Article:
City councilman enjoys opportunities to hunt

Pelham city councilman Ron Scott is a member of the Grey Ghost Hunting club in Perry County. (Contributed)

Pelham city councilman Ron Scott is a member of the Grey Ghost Hunting club in Perry County. (Contributed)

By BAKER ELLIS / Sports Reporter

The spring turkey season is not far away. March 14 marks the official start of the spring season, and hunters will look to dust off their decoys and set up their turkey blinds in an effort to bring down some birds. Ron Scott of Pelham is one of the men who will look to take to the fields this spring in the ongoing drama between man and beast.

Scott wears many hats in Shelby County. The former director of the Economic Development Association of Alabama is currently serving his first full term as a city councilman in Pelham, and is an avid public servant. When he is not at City Hall, he enjoys being at the residence of his hunting club in Perry County, just 12 miles outside of Centreville.

Grey Ghost Hunting Club has claimed Scott as a member for the last 12 years, but has been in existence long preceding his membership. According to Scott, the club leases more than 2,000 acres of land that makes up the perimeter of the club in Perry County, and is a sanctuary for the hunters who are members.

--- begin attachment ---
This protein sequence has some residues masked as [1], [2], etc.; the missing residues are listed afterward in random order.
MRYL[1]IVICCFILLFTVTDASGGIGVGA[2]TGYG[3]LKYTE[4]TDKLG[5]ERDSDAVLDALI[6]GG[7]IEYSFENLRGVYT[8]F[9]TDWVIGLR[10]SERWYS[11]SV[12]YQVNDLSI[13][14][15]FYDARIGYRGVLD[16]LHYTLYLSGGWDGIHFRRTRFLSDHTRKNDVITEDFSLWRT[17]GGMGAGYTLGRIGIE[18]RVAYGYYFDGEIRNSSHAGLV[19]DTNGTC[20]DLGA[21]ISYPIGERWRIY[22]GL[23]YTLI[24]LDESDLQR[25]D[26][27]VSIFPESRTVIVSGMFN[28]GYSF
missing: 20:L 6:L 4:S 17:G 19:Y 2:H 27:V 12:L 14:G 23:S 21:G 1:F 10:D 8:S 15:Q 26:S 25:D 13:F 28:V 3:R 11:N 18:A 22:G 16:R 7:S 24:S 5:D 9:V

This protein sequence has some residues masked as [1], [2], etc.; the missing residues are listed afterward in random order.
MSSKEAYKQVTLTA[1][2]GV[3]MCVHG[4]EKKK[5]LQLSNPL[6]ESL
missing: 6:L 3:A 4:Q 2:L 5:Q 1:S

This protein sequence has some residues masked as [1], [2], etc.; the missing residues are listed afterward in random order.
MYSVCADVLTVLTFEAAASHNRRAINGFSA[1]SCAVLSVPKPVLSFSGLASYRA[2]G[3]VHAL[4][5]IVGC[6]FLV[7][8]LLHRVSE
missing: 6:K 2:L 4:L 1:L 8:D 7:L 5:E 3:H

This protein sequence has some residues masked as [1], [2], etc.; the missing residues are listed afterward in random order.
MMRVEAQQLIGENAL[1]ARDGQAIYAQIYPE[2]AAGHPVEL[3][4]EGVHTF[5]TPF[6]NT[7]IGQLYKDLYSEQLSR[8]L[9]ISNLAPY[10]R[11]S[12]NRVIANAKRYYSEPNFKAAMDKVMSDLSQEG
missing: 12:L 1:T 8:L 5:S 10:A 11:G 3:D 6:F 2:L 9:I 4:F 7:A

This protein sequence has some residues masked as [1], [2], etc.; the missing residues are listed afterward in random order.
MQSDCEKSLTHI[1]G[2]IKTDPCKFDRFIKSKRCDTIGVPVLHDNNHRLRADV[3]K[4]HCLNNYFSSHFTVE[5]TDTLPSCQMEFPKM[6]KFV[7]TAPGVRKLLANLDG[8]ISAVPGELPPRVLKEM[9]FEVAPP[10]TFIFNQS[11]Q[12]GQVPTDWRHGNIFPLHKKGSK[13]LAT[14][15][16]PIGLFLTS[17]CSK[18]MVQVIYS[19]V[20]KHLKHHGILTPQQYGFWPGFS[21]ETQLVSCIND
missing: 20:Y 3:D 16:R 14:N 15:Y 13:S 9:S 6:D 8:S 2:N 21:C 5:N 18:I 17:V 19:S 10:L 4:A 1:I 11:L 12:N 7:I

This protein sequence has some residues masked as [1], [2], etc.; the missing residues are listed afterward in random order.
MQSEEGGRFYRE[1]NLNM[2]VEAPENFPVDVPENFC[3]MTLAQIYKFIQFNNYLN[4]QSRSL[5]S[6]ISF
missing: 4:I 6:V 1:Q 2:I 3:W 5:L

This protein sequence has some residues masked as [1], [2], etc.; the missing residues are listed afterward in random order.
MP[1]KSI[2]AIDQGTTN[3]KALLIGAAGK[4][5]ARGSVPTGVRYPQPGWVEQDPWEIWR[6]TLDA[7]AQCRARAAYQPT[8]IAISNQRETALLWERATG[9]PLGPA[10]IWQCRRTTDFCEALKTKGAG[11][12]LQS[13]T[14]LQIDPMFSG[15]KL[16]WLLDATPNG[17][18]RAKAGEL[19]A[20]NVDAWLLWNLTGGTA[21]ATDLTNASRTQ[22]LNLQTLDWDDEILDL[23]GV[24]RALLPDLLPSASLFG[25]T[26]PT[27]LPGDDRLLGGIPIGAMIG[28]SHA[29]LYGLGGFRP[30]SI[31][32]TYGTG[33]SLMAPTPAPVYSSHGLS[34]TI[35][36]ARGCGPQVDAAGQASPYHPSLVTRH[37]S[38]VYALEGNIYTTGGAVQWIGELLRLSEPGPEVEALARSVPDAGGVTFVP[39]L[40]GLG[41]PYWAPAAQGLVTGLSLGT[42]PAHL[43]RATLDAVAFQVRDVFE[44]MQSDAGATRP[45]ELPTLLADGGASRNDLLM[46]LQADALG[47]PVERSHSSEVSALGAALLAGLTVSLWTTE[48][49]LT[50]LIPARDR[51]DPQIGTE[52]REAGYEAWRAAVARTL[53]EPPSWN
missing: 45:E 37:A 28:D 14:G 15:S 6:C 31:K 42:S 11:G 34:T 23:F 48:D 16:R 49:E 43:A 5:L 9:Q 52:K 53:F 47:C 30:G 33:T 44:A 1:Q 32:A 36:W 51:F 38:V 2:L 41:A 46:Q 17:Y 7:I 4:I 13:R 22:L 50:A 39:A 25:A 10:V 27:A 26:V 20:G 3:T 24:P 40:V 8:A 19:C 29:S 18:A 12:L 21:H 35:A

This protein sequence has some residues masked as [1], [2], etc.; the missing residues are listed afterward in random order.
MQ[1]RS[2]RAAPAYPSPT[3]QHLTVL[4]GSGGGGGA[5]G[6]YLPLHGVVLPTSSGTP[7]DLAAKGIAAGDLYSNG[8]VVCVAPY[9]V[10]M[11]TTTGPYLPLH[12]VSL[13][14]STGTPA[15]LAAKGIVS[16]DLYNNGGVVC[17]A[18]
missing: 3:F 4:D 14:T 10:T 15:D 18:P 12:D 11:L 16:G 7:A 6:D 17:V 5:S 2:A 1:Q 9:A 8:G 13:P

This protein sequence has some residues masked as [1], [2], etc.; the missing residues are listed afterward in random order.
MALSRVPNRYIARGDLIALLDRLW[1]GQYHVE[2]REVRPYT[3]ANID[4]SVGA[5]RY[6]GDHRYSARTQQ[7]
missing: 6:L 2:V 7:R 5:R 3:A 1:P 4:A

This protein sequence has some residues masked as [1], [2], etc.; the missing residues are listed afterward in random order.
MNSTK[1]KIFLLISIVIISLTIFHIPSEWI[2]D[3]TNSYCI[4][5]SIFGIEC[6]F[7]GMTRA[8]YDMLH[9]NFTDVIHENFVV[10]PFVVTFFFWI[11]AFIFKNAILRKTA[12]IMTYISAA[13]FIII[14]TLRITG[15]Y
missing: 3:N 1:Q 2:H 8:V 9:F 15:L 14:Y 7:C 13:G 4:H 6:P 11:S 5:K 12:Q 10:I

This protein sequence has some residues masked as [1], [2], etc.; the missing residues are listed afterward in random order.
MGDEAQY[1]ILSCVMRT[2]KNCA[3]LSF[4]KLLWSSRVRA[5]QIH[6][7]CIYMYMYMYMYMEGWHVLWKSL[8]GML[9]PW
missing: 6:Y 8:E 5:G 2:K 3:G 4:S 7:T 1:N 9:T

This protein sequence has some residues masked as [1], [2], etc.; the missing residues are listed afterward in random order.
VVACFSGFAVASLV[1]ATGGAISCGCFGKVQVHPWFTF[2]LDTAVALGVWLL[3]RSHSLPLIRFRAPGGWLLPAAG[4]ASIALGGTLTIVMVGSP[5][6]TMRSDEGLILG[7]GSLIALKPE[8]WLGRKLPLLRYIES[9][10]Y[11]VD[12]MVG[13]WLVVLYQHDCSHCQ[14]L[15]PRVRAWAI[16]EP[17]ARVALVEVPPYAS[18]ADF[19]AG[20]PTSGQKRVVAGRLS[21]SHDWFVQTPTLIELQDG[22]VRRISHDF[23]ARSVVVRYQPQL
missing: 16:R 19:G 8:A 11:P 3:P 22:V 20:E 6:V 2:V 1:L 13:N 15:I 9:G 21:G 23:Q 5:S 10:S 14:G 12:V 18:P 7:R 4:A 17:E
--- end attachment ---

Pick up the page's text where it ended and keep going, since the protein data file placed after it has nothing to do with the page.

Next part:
“We have roughly 15 members in the club,” Scott said in a Jan. 21 phone interview. “It serves as a drastic change of scenery from everyday life. On any given day you can see red fox, woodpeckers, coyotes and all kinds of animals interacting in nature. It’s beautiful.”

By far though, Scott believes the most rewarding element of the hunting club has been the opportunity to meet people he otherwise may not have met.

“By far the highlight of the experience has been the friendships I’ve developed. Meeting people in a different environment has been great,” Scott said. It has also been a real treat to see fathers bring their sons and daughters out to hunt.”

Looking back on his years associated with Grey Ghost Hunting Club, there is one hunt that sticks with him to this day.

“It was probably five or six years ago,” said Scott. “It had just started snowing right as I got a shot on a doe. Tracking her in the snow was such a unique experience.”